FDA Approves Pfizer's COVID-19 Vaccine for Emergency Use

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The FDA on Friday approved Pfizer's coronavirus vaccine for emergency use, kicking off a massive effort to initially deliver nearly 3 million doses of the vaccine to more than 600 sites nationwide. The approval comes just a day after the FDA's advisory panel voted 17-4 in favor of approving the vaccine. 

Frontline medical workers and residents of long-term care facilities will be the first to get the vaccine, and could receive it as early as Monday. 

Speaking to the FDA's advisory panel on Thursday, Dr. Nancy Messonnier, a senior CDC official, said "active surveillance systems" will be in place to monitor the safety of the first vaccine recipients to track any potential adverse side effects. Messonnier said the systems will provide useful information about how the vaccine is affecting different communities.

"Understand that vaccine safety and effective monitoring is a top priority for the U.S government and we're committed to ensuring that all these systems are in place and ready to go as soon as the vaccine program is implemented," Messonnier said.

Clinical trials showed the Pfizer vaccine was nearly 95% effective for adults 18 to 64 and was just as effective for people of all ethnicities. However, some groups — people with weak immune systems, individuals with severe allergic reactions, and pregnant women — could be restricted from getting the shot.

British health officials on Wednesday warned that people with a history of "significant" allergic reactions to vaccines, medicine, or food should not be given Pfizer's vaccine.

Pfizer's vaccine must be kept at nearly negative 100 degrees Fahrenheit to remain effective. That's about 20 degrees colder than extreme winter temperatures at the South Pole. Early on, experts warned that the U.S. lacked the necessary ultra-cold storage trucks and cargo planes needed to ship hundreds of millions of doses at sub-zero temperatures.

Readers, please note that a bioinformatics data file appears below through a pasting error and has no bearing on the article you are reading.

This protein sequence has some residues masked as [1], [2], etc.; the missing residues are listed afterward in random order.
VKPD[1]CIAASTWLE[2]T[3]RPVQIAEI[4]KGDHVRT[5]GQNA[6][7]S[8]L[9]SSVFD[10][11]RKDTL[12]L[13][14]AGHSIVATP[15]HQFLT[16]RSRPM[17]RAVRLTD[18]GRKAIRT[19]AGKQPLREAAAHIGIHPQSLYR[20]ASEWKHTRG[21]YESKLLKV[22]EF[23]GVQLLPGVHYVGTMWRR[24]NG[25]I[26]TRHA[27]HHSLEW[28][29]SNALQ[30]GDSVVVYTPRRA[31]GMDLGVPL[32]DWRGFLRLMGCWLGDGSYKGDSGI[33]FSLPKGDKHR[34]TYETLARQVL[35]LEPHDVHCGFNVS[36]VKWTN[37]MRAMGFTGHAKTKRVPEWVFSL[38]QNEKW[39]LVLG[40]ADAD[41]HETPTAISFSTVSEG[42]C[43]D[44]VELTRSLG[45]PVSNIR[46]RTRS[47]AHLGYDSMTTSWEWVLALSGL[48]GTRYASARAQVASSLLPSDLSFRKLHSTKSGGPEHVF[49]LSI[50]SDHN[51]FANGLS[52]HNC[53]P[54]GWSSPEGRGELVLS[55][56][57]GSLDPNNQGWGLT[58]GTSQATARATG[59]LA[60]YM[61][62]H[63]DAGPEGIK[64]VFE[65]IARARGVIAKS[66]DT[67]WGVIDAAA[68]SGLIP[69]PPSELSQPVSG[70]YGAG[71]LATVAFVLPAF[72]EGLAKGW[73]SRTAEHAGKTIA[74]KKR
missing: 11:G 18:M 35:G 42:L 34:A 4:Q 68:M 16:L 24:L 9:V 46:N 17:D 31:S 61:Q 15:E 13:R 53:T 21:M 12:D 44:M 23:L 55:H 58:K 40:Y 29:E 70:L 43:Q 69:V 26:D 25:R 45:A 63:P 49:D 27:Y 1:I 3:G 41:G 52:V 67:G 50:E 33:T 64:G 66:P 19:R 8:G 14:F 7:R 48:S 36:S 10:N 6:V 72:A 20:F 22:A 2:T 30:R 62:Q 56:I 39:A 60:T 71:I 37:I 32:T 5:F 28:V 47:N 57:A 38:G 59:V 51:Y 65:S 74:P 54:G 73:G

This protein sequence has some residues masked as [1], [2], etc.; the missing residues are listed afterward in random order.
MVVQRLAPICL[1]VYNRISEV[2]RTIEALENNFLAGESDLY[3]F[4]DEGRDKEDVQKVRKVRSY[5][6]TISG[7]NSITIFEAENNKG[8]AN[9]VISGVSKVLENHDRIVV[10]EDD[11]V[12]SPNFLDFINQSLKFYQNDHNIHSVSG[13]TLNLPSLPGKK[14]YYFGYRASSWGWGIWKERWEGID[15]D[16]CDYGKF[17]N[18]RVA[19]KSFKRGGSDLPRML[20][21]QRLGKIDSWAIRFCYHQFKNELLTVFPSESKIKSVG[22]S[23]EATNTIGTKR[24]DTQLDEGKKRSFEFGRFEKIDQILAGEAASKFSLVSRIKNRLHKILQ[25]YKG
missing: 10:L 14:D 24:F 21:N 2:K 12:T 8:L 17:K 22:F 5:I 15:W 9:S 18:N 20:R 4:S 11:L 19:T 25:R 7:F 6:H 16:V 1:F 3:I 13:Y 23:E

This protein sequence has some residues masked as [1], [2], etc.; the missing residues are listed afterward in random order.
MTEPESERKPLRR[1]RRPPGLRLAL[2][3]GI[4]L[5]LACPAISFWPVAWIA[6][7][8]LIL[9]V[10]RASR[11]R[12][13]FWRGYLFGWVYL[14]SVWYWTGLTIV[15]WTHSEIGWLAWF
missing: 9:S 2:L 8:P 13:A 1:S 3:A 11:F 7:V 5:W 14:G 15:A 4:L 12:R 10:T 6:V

To get around that, Pfizer has developed specially built deep-freeze "suitcases" that can be tightly sealed and shipped even in non-refrigerated trucks. But while Pfizer may have solved the problem of how to ship the frozen vaccine, these highly engineered shipping containers create other problems, particularly for the hospitals, pharmacies and outpatient clinics that will have to administer the vaccinations to hundreds of millions of Americans.

"The reality is there has never been a drug that required storage at this temperature," said Soumi Saha, a pharmacist and director of advocacy at Premier, which acts as a purchasing agent for hospitals across the country. "The administration and distribution effort will require an all hands on deck."

Health and Human Services Secretary Alex Azar said the vaccines will ship via UPS and FedEx. UPS says the process has already begun, and it has already shipped vaccine kits with supplies including syringes, masks and a diluting agent for the Pfizer vaccine, which will be used to administer the drug. UPS will also send dry ice to sites that don't have the ability to store the vials at the required temperature.

As hospitals await shipments of the vaccine, they are facing a record surge in coronavirus patients. California is reporting its highest-ever number of new daily cases, and Mississippi has no more ICU beds. 

Nearly 16,000 Americans have died this week, and cities and states are imposing drastic new restrictions to curb the virus' spread. Experts say that despite the vaccine approval, it's still critical that all Americans wear masks and social distance.

The announcement comes after the FDA has faced increasing pressure from the Trump administration to approve the vaccine. White House chief of staff Mark Meadows called FDA Commissioner Dr. Stephen Hahn on Friday and told him to approve the Pfizer vaccine or consider resigning, according to a senior administration official. Hahn denied the phone call occurred. 

President Trump urged Hahn on Friday to approve the vaccine, tweeting: "Stop playing games and start saving lives!!!" and "Get the dam vaccines out NOW."

This article was originally published on CBSNews.com on Dec. 11, 2020.


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